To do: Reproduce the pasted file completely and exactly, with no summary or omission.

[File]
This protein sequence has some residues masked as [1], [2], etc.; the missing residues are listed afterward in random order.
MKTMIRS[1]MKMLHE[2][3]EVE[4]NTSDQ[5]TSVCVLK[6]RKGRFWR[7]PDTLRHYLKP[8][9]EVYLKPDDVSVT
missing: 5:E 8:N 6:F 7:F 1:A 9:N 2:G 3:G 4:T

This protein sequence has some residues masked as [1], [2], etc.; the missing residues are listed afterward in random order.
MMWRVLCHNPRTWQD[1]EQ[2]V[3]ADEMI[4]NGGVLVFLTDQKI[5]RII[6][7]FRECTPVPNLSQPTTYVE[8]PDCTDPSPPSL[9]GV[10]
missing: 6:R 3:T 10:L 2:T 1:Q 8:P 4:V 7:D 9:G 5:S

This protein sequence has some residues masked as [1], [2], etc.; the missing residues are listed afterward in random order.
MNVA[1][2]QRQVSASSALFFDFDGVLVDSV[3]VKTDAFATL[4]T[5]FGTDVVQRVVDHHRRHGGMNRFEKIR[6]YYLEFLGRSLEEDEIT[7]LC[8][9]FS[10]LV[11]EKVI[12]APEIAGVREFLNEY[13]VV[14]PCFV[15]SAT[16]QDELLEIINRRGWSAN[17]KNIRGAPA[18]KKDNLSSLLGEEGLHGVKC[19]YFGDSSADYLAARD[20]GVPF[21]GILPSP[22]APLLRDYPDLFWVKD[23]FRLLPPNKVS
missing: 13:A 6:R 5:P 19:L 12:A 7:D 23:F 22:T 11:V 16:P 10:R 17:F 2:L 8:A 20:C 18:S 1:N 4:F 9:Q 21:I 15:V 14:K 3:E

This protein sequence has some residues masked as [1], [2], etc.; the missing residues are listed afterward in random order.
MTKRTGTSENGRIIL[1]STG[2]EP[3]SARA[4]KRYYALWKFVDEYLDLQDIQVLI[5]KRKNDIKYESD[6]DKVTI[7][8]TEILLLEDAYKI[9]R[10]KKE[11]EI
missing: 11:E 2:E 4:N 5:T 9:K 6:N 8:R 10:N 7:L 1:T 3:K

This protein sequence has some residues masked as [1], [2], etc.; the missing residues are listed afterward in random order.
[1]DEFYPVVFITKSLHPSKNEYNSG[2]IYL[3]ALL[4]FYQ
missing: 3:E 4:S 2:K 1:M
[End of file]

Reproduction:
This protein sequence has some residues masked as [1], [2], etc.; the missing residues are listed afterward in random order.
MKTMIRS[1]MKMLHE[2][3]EVE[4]NTSDQ[5]TSVCVLK[6]RKGRFWR[7]PDTLRHYLKP[8][9]EVYLKPDDVSVT
missing: 5:E 8:N 6:F 7:F 1:A 9:N 2:G 3:G 4:T

This protein sequence has some residues masked as [1], [2], etc.; the missing residues are listed afterward in random order.
MMWRVLCHNPRTWQD[1]EQ[2]V[3]ADEMI[4]NGGVLVFLTDQKI[5]RII[6][7]FRECTPVPNLSQPTTYVE[8]PDCTDPSPPSL[9]GV[10]
missing: 6:R 3:T 10:L 2:T 1:Q 8:P 4:V 7:D 9:G 5:S

This protein sequence has some residues masked as [1], [2], etc.; the missing residues are listed afterward in random order.
MNVA[1][2]QRQVSASSALFFDFDGVLVDSV[3]VKTDAFATL[4]T[5]FGTDVVQRVVDHHRRHGGMNRFEKIR[6]YYLEFLGRSLEEDEIT[7]LC[8][9]FS[10]LV[11]EKVI[12]APEIAGVREFLNEY[13]VV[14]PCFV[15]SAT[16]QDELLEIINRRGWSAN[17]KNIRGAPA[18]KKDNLSSLLGEEGLHGVKC[19]YFGDSSADYLAARD[20]GVPF[21]GILPSP[22]APLLRDYPDLFWVKD[23]FRLLPPNKVS
missing: 13:A 6:R 5:P 19:L 12:A 7:D 23:F 22:T 11:V 16:P 10:R 17:F 2:L 8:A 20:C 18:S 1:N 4:F 9:Q 21:I 15:V 14:K 3:E

This protein sequence has some residues masked as [1], [2], etc.; the missing residues are listed afterward in random order.
MTKRTGTSENGRIIL[1]STG[2]EP[3]SARA[4]KRYYALWKFVDEYLDLQDIQVLI[5]KRKNDIKYESD[6]DKVTI[7][8]TEILLLEDAYKI[9]R[10]KKE[11]EI
missing: 11:E 2:E 4:N 5:T 9:K 6:N 8:R 10:N 7:L 1:T 3:K

This protein sequence has some residues masked as [1], [2], etc.; the missing residues are listed afterward in random order.
[1]DEFYPVVFITKSLHPSKNEYNSG[2]IYL[3]ALL[4]FYQ
missing: 3:E 4:S 2:K 1:M